A Wrench in the Social Justice Toolbox: Assessing the Constitutional Class Action as a Tool for Addressing Racial Discrimination

AuthorElizabeth Emery
A Wrench in the Social Justice Toolbox: Assessing the
Constitutional Class Action as a Tool for Addressing
Racial Discrimination
Elizabeth Emery
: Racial prof‌iling is a form of racial discrimination exemplif‌ied
by police when they target individuals because of their race or ethnicity,
as opposed to their engagement in criminal behaviour. Canadian courts
have recognized that racial prof‌iling constitutes a breach of Charter rights.
This is important because bringing a claim for Charter damages is one of
the few options available to victims of racial prof‌iling for pursuing com-
pensation. Unfortunately, this remedy is seldom pursued due to f‌inancial,
social, and psychological barriers. This paper discusses the utility of the
class proceeding as a tool for increasing the accessibility of Charter dam-
ages for victims of racial prof‌iling.
Part A provides an introduction to racial prof‌iling. Part B highlights
the consequences of racial prof‌iling and its recognition by Canadian
courts. Part C discusses the availability and importance of Charter dam-
ages and the complementary nature of the legal frameworks for racial
prof‌iling and Charter damages. Part D canvasses the two leading Can-
adian cases on the certif‌ication of Charter damages claims and discusses
the uncertainty that persists in the current legal landscape. Part E advo-
cates for the use of class actions to address the inaccessibility of Charter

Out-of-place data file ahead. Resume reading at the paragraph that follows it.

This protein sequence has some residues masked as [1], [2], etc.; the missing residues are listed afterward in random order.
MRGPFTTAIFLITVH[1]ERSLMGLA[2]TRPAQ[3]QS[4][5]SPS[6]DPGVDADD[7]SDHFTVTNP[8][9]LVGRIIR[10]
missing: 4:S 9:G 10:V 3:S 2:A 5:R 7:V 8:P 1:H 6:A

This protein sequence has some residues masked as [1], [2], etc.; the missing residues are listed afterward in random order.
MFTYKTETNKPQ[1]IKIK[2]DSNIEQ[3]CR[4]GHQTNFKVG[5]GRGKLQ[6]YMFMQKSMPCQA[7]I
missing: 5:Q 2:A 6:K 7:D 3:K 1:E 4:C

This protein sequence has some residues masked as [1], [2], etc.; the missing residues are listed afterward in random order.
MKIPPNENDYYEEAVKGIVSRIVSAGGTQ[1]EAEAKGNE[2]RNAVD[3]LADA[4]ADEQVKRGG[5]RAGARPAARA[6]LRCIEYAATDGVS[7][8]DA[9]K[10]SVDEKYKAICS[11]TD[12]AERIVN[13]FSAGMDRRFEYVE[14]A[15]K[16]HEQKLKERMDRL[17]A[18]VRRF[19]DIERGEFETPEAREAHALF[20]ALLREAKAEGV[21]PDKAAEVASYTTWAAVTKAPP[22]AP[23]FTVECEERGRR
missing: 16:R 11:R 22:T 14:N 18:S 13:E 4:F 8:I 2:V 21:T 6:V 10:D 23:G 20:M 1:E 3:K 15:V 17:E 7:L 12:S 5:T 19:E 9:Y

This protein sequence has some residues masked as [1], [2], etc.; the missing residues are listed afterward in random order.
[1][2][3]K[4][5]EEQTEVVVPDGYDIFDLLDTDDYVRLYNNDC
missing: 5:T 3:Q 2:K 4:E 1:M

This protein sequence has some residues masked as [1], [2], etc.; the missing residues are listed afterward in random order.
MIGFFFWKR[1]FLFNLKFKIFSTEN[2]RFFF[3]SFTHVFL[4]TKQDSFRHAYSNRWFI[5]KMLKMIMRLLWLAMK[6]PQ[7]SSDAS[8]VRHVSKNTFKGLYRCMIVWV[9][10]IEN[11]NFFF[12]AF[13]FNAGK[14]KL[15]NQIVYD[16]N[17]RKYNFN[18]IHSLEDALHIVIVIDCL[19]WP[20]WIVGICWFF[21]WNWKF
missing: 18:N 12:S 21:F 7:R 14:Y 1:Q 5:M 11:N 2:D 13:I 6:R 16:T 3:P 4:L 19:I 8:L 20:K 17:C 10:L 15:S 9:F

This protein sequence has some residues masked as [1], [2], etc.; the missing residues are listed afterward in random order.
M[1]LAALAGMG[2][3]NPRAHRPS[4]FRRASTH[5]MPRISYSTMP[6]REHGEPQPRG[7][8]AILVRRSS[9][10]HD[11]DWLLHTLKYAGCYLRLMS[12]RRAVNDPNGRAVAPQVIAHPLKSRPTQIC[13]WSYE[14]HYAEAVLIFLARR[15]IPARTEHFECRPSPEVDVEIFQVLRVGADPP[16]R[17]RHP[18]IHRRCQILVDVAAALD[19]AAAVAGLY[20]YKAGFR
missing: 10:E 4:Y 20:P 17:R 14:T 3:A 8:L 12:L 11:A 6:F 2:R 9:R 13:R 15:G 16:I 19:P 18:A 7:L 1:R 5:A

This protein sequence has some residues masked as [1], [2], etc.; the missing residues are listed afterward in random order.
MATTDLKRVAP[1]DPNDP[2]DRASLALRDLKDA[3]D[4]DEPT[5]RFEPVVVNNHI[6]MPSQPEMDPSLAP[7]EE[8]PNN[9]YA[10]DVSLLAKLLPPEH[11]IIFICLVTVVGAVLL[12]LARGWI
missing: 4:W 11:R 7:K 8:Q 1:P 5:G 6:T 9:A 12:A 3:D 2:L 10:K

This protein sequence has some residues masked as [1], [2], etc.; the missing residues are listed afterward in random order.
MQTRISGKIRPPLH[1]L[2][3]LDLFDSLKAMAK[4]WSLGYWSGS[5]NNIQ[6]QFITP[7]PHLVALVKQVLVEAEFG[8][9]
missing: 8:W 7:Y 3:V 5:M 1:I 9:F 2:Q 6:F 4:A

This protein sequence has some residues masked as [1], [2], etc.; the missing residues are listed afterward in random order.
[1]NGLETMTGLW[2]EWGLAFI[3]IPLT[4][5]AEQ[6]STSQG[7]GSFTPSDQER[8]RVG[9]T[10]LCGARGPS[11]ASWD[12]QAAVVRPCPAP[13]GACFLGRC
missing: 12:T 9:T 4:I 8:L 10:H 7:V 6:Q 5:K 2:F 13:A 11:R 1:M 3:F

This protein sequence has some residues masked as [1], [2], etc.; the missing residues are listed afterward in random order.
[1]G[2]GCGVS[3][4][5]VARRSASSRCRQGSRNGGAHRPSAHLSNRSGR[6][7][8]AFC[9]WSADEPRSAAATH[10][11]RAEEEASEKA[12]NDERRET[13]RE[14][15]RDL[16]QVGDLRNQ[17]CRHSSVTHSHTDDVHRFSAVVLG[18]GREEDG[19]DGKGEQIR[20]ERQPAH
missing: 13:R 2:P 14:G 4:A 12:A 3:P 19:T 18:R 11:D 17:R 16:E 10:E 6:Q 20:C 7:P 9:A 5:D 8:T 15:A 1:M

damages and reviews the recent certif‌ication of a racial prof‌iling claim in
Quebec to support the viability of such claims. Finally, Part F concludes
that certif‌ication of Charter damages class actions is possible and that fur-
ther clarif‌ication of the legal framework should be pursued to increase
access to justice for victims of racial prof‌iling.
Elizabeth Emery*
The Canadian Charter of Rights and Freedoms is now more than thirty years
in the making, yet, to borrow from Martin Luther King, many of its potential
benef‌iciaries are still standing outside the “palace of justice” waiting to be
let in. At the heart of this access-to-justice crisis are largely pragmatic rea-
sons: Charter grievances are prohibitively costly to lodge, are unreasonably
time-consuming, and of‌fer so little (if any) f‌inancial relief that it takes a very
“economically irrational” applicant to even venture to bring a claim.
—Iryna Ponomarenko
The Canadian Charter of Rights and Freedoms1 guarantees a number of
rights that form part of Canada’s fundamental law.2 Upholding these
* Elizabeth Emery is a lawyer at Murphy Battista LLP in Vancouver. She is a graduate of
the Peter A Allard School of Law at the University of British Columbia, where she
participated in the UBC Innocence Project under the guidance of Tamara Levy and
Marilyn Sandford. That experience provided her the opportunity to hear the stories
of many individuals who have been failed by the Canadian criminal justice system,
among the reasons for which include systemic racial discrimination. That experience,
along with the guidance and knowledge of her professors Luciana P Brasil and
Chelsea D Hermanson in regard to the law of class actions in Canada, provided the
inspiration for this paper.
1 Part I of the Constitution Act, 1982, being Schedule B to the Canada Act 1982 (UK),
1982, c 11 [Charter].
2 Constitution Act, 1982, s 52(1), being Schedule B to the Canada Act 1982 (UK), 1982, c 11
[Constitution Act].

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